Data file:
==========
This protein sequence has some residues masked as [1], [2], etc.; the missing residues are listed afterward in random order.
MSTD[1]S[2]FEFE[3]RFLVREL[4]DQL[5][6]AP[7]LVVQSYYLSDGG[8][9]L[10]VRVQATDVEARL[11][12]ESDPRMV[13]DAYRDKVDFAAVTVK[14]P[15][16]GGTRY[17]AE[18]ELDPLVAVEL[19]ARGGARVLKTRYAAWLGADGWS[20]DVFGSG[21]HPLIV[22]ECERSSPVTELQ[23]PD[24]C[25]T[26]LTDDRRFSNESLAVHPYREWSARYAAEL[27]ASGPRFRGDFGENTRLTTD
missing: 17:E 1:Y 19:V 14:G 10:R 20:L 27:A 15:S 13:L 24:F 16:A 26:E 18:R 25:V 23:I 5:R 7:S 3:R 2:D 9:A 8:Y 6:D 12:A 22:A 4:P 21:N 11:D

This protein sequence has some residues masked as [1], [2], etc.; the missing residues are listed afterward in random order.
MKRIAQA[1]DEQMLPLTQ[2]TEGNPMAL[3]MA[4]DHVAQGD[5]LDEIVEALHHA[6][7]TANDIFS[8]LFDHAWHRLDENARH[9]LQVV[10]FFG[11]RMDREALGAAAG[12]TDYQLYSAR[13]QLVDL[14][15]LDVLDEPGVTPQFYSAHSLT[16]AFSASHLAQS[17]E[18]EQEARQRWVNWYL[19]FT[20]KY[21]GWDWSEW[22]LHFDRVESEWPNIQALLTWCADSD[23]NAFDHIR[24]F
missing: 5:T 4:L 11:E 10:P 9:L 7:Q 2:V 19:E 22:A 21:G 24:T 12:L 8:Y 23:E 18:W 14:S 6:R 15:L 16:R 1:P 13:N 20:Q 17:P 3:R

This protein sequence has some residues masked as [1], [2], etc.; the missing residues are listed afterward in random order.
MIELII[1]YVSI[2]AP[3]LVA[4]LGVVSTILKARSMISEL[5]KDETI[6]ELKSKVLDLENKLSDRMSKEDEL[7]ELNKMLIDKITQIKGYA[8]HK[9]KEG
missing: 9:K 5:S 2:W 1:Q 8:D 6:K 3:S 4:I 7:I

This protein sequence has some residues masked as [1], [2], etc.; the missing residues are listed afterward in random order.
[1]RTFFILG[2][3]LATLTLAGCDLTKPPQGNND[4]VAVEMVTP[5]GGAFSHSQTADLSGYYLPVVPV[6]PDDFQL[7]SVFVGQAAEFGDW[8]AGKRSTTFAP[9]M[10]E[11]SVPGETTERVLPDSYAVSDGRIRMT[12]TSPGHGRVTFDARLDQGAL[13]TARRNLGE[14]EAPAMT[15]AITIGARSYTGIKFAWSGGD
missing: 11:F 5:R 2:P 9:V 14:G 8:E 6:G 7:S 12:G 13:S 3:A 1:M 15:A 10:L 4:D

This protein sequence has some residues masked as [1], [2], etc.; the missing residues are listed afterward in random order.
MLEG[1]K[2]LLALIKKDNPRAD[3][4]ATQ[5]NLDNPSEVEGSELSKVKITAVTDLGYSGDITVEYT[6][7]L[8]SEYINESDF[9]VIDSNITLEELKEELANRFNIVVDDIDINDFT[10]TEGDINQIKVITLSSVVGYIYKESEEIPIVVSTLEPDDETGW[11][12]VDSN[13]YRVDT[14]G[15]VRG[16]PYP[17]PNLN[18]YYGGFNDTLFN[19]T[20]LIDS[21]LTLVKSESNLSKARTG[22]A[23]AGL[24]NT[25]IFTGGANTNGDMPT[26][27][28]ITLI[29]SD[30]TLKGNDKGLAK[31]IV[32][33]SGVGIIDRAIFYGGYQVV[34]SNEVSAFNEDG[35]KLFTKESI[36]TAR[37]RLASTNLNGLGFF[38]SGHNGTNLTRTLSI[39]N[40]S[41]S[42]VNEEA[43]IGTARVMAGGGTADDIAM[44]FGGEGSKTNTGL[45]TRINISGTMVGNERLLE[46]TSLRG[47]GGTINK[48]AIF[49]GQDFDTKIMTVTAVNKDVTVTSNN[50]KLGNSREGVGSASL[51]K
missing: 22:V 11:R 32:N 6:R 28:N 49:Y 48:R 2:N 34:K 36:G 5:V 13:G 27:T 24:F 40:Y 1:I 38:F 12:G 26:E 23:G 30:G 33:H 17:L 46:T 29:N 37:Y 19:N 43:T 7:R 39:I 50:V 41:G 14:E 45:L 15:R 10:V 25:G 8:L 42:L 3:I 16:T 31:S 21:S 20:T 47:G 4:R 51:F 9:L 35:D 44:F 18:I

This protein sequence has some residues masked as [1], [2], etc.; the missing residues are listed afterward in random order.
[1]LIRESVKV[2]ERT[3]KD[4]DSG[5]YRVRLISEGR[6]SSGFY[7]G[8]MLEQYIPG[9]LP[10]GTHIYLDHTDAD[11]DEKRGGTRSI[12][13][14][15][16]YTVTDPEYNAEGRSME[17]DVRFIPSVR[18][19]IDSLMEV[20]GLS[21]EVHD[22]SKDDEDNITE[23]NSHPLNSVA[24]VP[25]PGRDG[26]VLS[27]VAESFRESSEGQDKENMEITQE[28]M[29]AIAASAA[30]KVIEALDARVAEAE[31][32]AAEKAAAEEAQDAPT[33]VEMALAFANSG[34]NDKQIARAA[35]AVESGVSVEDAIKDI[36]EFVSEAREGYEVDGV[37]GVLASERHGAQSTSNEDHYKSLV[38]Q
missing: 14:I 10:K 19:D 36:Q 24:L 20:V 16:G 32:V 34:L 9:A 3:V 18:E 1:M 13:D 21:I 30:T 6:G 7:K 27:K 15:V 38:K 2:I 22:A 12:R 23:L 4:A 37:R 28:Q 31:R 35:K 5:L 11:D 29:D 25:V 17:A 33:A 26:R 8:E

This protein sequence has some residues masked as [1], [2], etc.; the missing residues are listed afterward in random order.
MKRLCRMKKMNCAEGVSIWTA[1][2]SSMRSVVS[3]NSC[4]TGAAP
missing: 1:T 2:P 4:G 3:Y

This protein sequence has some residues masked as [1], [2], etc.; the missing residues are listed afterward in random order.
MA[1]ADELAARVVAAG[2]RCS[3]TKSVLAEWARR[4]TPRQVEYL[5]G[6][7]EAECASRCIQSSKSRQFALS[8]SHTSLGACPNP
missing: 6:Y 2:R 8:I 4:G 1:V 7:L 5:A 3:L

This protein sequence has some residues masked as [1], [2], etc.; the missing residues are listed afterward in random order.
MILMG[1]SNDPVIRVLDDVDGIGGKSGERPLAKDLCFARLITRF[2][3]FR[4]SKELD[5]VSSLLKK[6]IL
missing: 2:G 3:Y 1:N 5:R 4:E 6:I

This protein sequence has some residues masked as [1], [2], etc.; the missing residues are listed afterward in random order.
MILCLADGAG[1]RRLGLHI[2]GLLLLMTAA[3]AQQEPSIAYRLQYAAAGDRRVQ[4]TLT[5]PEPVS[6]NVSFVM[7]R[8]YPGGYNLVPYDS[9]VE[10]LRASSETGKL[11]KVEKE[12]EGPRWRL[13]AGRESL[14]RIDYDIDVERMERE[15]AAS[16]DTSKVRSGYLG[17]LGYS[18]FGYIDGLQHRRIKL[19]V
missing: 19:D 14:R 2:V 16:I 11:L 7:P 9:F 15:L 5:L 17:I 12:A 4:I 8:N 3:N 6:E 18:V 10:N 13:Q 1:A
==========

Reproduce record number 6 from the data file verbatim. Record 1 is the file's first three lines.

This protein sequence has some residues masked as [1], [2], etc.; the missing residues are listed afterward in random order.
[1]LIRESVKV[2]ERT[3]KD[4]DSG[5]YRVRLISEGR[6]SSGFY[7]G[8]MLEQYIPG[9]LP[10]GTHIYLDHTDAD[11]DEKRGGTRSI[12][13][14][15][16]YTVTDPEYNAEGRSME[17]DVRFIPSVR[18][19]IDSLMEV[20]GLS[21]EVHD[22]SKDDEDNITE[23]NSHPLNSVA[24]VP[25]PGRDG[26]VLS[27]VAESFRESSEGQDKENMEITQE[28]M[29]AIAASAA[30]KVIEALDARVAEAE[31][32]AAEKAAAEEAQDAPT[33]VEMALAFANSG[34]NDKQIARAA[35]AVESGVSVEDAIKDI[36]EFVSEAREGYEVDGV[37]GVLASERHGAQSTSNEDHYKSLV[38]Q
missing: 14:I 10:K 19:D 36:Q 24:L 20:V 16:G 32:V 34:L 9:A 3:V 18:E 1:M 13:D 21:I 30:T 6:G 7:K 27:K 15:V 38:K 2:I 22:A 12:R 23:L 4:A 37:R 28:Q 31:R 35:K 5:L 11:D 29:D 25:V 17:A 33:A 26:R 8:E